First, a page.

This would be a hybrid business model to what Aastrom Biosciences (NASDAQ:ASTM), with their stem-cell bone marrow aspirate product and Cytori Therapeutics (NASDAQ:CYTX) with their Celution System are doing. Harvest Technologies has a similar device. Aastrom uses bone marrow aspirate to develop Treatment Repair Cells (TRCs) used to treat peripheral arterial disease such as critical limb ischemia (CLI) and dilated cardiomyopathy (DCM). Data generated by Aastrom has been impressive in both CLI and DCM; however, it still takes Aastrom 14-day to culture and expand the cells off-site. Cytori uses a point-of-care approach with its Celution System. This real-time processing is a significant advantage in acute settings, but Cytori uses adipose tissue and physicians may question the viability of the product extracted from adipose. If Angel can deliver real-time highly viable stem cells along with PRP, this could be an enormous revenue opportunity for Cytomedix.
Besides surgical procedures, Angel is being used in the U.K. for aesthetic applications, where physicians are injecting PRP under the skin to facilitate skin rejuvenation. Angel PRP is also being used in fat transfer procedures to improve graft survival and aesthetic outcomes. These innovative applications represent development opportunities for future Angel indications. It places Angel squarely in competition with Cytori’s PureGraft and Celgraft products for these aesthetic and plastic surgery market.
However, sports medicine remains the “Holy Grail” for Angel. Evidence that using PRP to shorten and improve healing with knee, ankle, elbow, or an ACL or MCL sprains is growing rapidly. Data presented at the American Academy of Orthopaedic Surgeons in March 2010 demonstrated that PRP was effective at treating chronic tennis elbow, severe Achilles tendonitis and osteoarthritis of the knee. Tiger Woods was reported to use PRP to shorten his recovery time after his ACL tear in 2008. Pittsburgh Steelers’ Hines Ward and Troy Polamalu both used PRP to recover from an injury during the 2008 NFL season in which the team won the Super Bowl. New York Mets all-star center fielder Carlos Beltran used PRP to aid in his recovery from a bone bruise on his right knee. The LA Dodgers, Seattle Mariners, Denver Nuggets, and Dallas Cowboys have all embraced the use of PRP.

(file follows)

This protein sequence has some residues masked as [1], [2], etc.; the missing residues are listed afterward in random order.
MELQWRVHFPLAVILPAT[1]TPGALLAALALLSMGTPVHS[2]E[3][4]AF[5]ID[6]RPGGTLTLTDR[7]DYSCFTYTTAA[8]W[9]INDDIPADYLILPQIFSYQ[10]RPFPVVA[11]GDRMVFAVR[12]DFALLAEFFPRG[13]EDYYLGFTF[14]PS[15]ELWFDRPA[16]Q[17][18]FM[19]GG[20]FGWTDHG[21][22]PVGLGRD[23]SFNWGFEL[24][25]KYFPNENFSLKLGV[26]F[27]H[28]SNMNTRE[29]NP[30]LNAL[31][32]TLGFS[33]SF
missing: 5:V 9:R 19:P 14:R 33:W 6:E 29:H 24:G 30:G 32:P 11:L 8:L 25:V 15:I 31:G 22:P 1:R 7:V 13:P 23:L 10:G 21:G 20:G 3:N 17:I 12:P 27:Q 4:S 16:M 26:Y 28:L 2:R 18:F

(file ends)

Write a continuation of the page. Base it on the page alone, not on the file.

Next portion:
The use of PRP is clearly on the rise in professional sports. In fact, we are now beginning to see use in college and amateur athletics. Standards have yet to be set however, and some sports purists are bringing up ethical questions regarding the use of PRP. In fact, the World Anti-Doping Agency, as of January 1, 2010, has banned the use of PRP in international competition when injected directly into muscle. The agency continues to allow PRP use for tendon, bone, and ligament injuries. Nevertheless, for the non-professional athlete, PRP could represent a cheap and quick alternative to a lengthy recovery processes following orthopedic surgery or a minor injury such as a muscle sprain or strain.
In the next few months we expect Cytomedix to see additional data on the use of PRP in treating sports injuries. Cytomedix is working with Dr. Peter H. Edwards, Jr, a board certified orthopedic surgeon with a fellowship trained specialty in Sports Medicine. Dr. Edwards practice has an emphasis on arthroscopic surgery of the knee and sports injuries of the lower extremity. He is a team physician for the U.S. Men’s and Women’s National Soccer Teams. Dr. Edwards has amassed data from roughly 60 patients with Achilles tendonitis, and plans to present the data at an upcoming medical meeting.
Cytomedix is also working with an Angel customer in the Northeast that plans to look at the use of PRP in 20 patients with plantar fasciitis. We view teaming up with cutting-edge physicians like this as key to the company’s strategy to grow Angel in this potentially enormous market opportunity. We think the product offers doctors and trainers excellent characteristics, including improved processing time, greater sterility, and enhanced administration.
…Stock Looks Significantly Undervalued…
With a current capitalization of only $18 million, we believe the market is far undervaluing Cytomedix. We estimate the company should generate revenues in 2011 of $5.75 million thanks to growing sales of the Angel System and AutoloGel. The current value of only 3x revenues is below the peer-group average of roughly 4-5x revenues, and revenues in 2012 are expected to be up over 25% to over $7 million.
We believe the company is on a clear path toward cash flow profitability thanks to growing revenues, higher margin products, and a lower cost structure. Management has spent much of the last year streamlining the supply chain and removing inefficiencies from the Angel business model masked within the larger Sorin organization. As new indications for Angel come online, and reimbursement and use for AutoloGel improves, we think the company can achieve cash-flow breakeven levels in 2013, with revenues exceeding $10 million by 2014. B
Based on our DCF analysis, a market capitalization closer to $50 million, or approximately $1.00 per share, more accurately values Cytomedix. We see the market as under-estimating the future earnings potential for the company with AutoloGel and Angel.